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How street-level bureaucrats exercise their discretion to encourage clients’ political participation: A case study of Israeli LGBTQ+ teachers

How street-level bureaucrats exercise their discretion to encourage clients’ political... Do street-level bureaucrats exercise discretion to encourage clients’ political participation? If so, how, and in what way is it demonstrated? This study examines these questions empirically through 36 semi-structured in-depth interviews with LGBTQ+ (lesbian, gay, bisexual, transgender, and queer) teachers in Israel. Findings reveal that these street-level bureaucrats encourage clients to participate politically through strategies they adopt both inside and outside the work environment. In the classroom their lessons contain political content and expressions of political protest. Outside school they employ digital media to influence students. Clients’ political participation is manifested both jointly with street-level bureaucrats and independently of them. http://www.deepdyve.com/assets/images/DeepDyve-Logo-lg.png Public Policy and Administration SAGE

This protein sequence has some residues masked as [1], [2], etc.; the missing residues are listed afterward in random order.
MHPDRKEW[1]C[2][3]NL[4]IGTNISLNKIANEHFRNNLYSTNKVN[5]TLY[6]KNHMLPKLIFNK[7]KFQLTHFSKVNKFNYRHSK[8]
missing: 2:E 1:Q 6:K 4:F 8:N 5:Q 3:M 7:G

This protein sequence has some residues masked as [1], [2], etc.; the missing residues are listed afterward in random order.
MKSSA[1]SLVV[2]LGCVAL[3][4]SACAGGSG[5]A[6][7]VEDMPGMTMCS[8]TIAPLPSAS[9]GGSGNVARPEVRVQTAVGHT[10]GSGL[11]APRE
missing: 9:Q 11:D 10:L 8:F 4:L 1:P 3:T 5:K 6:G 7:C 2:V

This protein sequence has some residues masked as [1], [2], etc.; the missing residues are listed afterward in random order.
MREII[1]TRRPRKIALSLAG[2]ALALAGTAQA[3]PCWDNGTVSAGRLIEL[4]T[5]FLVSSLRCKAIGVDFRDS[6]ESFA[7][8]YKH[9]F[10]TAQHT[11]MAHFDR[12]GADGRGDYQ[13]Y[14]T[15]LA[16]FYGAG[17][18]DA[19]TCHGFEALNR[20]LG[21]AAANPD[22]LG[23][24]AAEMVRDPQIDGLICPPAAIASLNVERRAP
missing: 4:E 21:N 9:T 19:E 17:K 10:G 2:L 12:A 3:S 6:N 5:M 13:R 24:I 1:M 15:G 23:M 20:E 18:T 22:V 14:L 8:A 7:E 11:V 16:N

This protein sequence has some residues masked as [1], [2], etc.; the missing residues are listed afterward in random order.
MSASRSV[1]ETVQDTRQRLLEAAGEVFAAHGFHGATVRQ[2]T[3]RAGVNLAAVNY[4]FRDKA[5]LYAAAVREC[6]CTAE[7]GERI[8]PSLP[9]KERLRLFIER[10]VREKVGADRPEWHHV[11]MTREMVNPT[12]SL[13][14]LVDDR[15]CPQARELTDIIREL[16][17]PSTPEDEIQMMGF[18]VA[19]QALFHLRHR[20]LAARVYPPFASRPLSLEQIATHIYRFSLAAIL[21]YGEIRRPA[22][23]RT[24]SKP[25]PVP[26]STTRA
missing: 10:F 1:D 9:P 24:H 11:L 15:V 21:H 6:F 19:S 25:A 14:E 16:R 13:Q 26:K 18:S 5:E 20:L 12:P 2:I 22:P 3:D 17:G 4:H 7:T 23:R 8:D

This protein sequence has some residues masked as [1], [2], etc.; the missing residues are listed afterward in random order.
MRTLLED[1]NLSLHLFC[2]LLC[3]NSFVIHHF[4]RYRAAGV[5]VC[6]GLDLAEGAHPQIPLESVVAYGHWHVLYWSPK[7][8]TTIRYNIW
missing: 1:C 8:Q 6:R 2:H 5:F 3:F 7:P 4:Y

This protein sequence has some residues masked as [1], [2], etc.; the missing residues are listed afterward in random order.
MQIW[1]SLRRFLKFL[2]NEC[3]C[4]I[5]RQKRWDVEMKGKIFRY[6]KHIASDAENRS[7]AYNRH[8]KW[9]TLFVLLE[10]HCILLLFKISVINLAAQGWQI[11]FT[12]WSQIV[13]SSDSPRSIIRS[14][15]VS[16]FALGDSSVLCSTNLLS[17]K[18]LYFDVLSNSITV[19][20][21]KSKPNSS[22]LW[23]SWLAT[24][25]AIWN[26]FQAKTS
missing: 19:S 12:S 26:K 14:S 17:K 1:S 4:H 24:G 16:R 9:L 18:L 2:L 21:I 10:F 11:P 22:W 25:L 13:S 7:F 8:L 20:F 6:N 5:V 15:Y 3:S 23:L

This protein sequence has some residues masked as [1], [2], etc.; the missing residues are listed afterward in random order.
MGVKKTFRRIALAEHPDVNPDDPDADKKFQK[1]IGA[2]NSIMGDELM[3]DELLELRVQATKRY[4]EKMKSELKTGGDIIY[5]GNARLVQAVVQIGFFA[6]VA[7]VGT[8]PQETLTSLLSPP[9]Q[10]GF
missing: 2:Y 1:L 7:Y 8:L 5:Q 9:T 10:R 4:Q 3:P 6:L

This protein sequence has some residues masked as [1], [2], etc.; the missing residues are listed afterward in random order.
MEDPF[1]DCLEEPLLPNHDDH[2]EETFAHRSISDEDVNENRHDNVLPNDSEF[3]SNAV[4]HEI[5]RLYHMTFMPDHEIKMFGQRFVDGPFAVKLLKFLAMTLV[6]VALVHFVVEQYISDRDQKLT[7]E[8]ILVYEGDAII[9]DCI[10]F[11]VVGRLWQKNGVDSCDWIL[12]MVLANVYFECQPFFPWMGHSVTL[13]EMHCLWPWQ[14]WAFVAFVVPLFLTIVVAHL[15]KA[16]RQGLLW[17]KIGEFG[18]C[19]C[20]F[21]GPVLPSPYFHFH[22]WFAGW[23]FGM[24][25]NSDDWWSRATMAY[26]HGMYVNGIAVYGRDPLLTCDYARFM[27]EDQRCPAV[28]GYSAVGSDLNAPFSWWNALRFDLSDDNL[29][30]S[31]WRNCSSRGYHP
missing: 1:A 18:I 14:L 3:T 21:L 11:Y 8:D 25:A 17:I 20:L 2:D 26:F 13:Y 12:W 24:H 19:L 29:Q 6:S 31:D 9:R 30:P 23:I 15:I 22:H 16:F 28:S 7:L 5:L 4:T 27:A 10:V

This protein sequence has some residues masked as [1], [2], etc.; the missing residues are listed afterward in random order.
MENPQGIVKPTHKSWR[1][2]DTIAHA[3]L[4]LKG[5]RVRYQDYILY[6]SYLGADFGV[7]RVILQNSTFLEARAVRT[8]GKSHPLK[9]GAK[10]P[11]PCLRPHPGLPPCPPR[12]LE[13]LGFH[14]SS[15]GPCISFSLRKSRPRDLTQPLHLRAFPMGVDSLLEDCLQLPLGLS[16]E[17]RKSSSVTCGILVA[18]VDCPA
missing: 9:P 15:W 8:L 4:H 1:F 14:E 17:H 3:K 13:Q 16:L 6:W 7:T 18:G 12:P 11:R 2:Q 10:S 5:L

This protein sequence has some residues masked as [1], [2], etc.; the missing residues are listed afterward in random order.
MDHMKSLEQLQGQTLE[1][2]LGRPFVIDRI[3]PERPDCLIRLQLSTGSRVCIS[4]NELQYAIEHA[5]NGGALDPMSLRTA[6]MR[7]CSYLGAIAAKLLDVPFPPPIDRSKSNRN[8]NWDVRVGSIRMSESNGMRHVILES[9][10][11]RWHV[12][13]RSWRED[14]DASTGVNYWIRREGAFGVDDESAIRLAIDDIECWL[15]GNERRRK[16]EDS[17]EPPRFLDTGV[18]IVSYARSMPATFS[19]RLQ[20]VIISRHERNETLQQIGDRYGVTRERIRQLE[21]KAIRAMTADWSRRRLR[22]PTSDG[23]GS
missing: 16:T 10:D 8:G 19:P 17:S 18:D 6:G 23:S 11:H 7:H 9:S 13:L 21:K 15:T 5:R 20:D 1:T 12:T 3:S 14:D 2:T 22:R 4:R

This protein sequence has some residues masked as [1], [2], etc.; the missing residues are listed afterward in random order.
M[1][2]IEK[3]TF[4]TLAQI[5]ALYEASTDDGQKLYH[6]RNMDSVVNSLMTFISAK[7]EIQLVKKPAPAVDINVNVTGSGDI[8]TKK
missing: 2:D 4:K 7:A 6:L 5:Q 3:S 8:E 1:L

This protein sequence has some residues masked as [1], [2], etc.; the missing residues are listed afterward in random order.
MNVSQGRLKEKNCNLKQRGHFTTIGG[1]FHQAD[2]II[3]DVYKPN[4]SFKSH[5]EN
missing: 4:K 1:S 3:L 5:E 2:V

How street-level bureaucrats exercise their discretion to encourage clients’ political participation: A case study of Israeli LGBTQ+ teachers

Public Policy and Administration , Volume OnlineFirst: 1 – Jan 1, 2022

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Publisher
SAGE
Copyright
© The Author(s) 2022
ISSN
0952-0767
eISSN
1749-4192
DOI
10.1177/09520767221108287
Publisher site
See Article on Publisher Site

Abstract

Do street-level bureaucrats exercise discretion to encourage clients’ political participation? If so, how, and in what way is it demonstrated? This study examines these questions empirically through 36 semi-structured in-depth interviews with LGBTQ+ (lesbian, gay, bisexual, transgender, and queer) teachers in Israel. Findings reveal that these street-level bureaucrats encourage clients to participate politically through strategies they adopt both inside and outside the work environment. In the classroom their lessons contain political content and expressions of political protest. Outside school they employ digital media to influence students. Clients’ political participation is manifested both jointly with street-level bureaucrats and independently of them.

Journal

Public Policy and AdministrationSAGE

Published: Jan 1, 2022

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